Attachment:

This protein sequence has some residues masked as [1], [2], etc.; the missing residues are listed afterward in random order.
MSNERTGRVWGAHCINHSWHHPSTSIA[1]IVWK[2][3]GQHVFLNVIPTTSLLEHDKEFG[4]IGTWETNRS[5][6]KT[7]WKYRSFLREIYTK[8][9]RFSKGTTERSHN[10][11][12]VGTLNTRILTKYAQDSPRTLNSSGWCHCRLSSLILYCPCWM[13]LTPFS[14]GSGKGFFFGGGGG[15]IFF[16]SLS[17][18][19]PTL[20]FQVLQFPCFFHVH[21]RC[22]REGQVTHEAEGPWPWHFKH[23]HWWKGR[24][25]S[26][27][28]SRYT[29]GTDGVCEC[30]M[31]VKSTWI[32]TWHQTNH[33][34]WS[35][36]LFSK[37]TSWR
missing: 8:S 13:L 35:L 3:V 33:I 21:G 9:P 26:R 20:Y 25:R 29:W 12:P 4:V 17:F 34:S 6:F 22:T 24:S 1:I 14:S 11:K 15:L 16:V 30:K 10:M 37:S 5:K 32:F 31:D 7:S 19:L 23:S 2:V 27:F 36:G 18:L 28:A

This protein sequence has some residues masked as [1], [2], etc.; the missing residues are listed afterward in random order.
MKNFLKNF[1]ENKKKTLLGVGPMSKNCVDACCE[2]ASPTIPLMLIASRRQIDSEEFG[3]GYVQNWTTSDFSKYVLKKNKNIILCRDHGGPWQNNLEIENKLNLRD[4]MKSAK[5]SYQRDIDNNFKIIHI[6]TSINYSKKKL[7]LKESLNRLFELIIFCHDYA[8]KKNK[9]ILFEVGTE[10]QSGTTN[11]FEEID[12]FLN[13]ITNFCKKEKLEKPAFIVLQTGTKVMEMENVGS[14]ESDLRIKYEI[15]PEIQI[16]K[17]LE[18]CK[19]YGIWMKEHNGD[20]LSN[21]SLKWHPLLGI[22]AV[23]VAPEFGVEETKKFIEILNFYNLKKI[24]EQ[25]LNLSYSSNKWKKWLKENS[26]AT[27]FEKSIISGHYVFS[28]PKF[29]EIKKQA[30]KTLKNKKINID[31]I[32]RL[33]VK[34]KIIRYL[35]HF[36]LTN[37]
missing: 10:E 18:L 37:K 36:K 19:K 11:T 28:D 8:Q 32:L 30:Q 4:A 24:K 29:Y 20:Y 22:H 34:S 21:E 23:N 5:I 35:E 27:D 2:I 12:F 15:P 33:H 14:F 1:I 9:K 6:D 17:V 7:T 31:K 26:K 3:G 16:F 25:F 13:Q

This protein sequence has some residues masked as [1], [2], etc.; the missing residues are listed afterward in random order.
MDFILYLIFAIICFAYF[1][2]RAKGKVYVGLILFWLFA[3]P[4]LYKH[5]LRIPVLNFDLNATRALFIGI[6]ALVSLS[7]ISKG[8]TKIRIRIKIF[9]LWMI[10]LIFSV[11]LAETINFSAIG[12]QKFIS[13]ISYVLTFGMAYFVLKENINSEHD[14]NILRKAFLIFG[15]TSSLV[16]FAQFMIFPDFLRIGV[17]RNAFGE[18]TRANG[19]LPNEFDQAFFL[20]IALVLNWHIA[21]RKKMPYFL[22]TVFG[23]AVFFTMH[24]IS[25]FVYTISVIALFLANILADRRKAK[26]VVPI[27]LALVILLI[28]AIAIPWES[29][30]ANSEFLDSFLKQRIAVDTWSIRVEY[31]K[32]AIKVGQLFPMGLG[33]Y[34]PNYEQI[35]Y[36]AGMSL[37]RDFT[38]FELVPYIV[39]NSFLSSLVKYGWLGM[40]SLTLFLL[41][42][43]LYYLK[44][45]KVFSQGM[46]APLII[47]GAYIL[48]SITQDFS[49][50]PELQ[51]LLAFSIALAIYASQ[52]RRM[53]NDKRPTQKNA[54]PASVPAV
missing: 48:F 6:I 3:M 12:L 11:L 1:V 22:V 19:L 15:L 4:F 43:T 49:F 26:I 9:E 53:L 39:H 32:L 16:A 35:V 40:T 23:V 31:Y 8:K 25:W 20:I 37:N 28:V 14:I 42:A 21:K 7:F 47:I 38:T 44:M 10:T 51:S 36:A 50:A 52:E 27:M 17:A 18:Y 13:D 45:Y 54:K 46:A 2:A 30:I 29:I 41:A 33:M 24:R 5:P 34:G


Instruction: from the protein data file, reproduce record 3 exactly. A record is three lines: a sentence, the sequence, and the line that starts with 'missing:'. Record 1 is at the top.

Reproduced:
This protein sequence has some residues masked as [1], [2], etc.; the missing residues are listed afterward in random order.
MDFILYLIFAIICFAYF[1][2]RAKGKVYVGLILFWLFA[3]P[4]LYKH[5]LRIPVLNFDLNATRALFIGI[6]ALVSLS[7]ISKG[8]TKIRIRIKIF[9]LWMI[10]LIFSV[11]LAETINFSAIG[12]QKFIS[13]ISYVLTFGMAYFVLKENINSEHD[14]NILRKAFLIFG[15]TSSLV[16]FAQFMIFPDFLRIGV[17]RNAFGE[18]TRANG[19]LPNEFDQAFFL[20]IALVLNWHIA[21]RKKMPYFL[22]TVFG[23]AVFFTMH[24]IS[25]FVYTISVIALFLANILADRRKAK[26]VVPI[27]LALVILLI[28]AIAIPWES[29][30]ANSEFLDSFLKQRIAVDTWSIRVEY[31]K[32]AIKVGQLFPMGLG[33]Y[34]PNYEQI[35]Y[36]AGMSL[37]RDFT[38]FELVPYIV[39]NSFLSSLVKYGWLGM[40]SLTLFLL[41][42][43]LYYLK[44][45]KVFSQGM[46]APLII[47]GAYIL[48]SITQDFS[49][50]PELQ[51]LLAFSIALAIYASQ[52]RRM[53]NDKRPTQKNA[54]PASVPAV
missing: 48:F 6:I 3:M 12:L 11:L 1:V 22:V 19:L 15:L 4:F 43:T 49:F 26:I 9:E 53:L 39:H 32:L 16:A 35:V 40:T 23:V 31:Y 8:K 25:W 20:I 37:N 28:V 14:I 42:A 21:K 7:F 47:I 38:T 44:M 10:T 51:S 36:A 50:A 52:E 27:M 17:A 18:Y 13:D 45:Y 54:K 46:A 2:A 30:I 29:I 41:A 33:M 24:R 5:P 34:G